At nearly the beginning of the pandemic of 2020, the Federal Reserve lowered interest rates to assist the American public in sparking the economy. Typically, lower interest rates inspire consumers to spend more money in the market, but this time is like no other time in recent history. Most consumers remain conservative in their spending despite the lower fed rate, and since the rate is nearly zero, the government is left with very little wiggle room to help the American people.
Before we get into how this can affect you, what exactly is the federal funds rate, and where do you see it in your everyday life?
What Is the Federal Funds Interest Rate?
The federal rate is the interest rate that banks charge other banks, and it’s the basis for all other interest rates. For example, if you look at your credit card paperwork, your rate is probably listed at the fed rate plus a fixed interest rate. So, if the fed rate is .75 percent, maybe your rate is .75 percent plus 10 percent. The same holds true for car loans, mortgages, and the like.
When the Federal Reserve lowers the interest rate, it’s an attempt to encourage you to go out and spend money and keep the economy moving. That move from the Fed usually works, but with the pandemic continuing and no monetary help from the U.S. government, citizens just don’t have the money needed to jumpstart the economy, as they would under normal circumstances.
What Does It Mean to You?
What lower interest rates mean to you depends on where you stand financially. If you carry a lot of debt, the favorable interest rates might mean you can consolidate that debt at a reasonable rate so you can make one loan payment to pay off your credit cards. On the other hand, if you own a home, low-interest rates could make this the perfect chance to refinance and lower your monthly payment.
Low-interest rates might sound great, and you can probably benefit from it, but use caution. The reasonable deals you see could tempt you to take on more debt than you should. Consider this: All of a sudden you can afford to finance a car, but if you don’t need that car, taking on that debt could hurt you in the long run. Think about your finances as a whole before entering into any low-interest deals unless they help you get into a better financial position.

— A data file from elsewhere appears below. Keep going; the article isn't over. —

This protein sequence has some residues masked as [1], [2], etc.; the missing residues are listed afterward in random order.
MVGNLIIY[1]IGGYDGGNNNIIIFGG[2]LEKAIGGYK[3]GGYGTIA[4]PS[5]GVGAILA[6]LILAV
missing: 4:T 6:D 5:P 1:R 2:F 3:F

How Long the Rates Might Last
The pandemic’s extended length will leave economic scars long after the virus is under control, and the Federal Reserve recognizes that. Since there’s no wiggle room to lower the rates, the Fed expects to keep interest rates low through 2023. That said, if the government comes through with another comprehensive economic package and sparks consumer spending earlier, they may start to rise before that.
But without assistance, consumers are more likely to hold onto more funds than they spend so they can pay their bills and feed their families. The longer the economy stalls, the more you’ll see low-interest rates from the government.
Get Yourself In a Good Position
Nobody knows what the future holds, so the best thing you can do is to keep your finances as clean as possible. That way, if the U.S. dips deeper into a recession, you’ll be as financially ready as you can be.
Cleaning your finances means lowering your expenses, paying off your debts, and maybe finding a new or additional income source. Also, take advantage of the low-interest rates while they’re here to lower your payments and use a service like Georgetown Funding to consolidate your outstanding debt to pay it down. Those steps will get you financially ready for whatever comes next.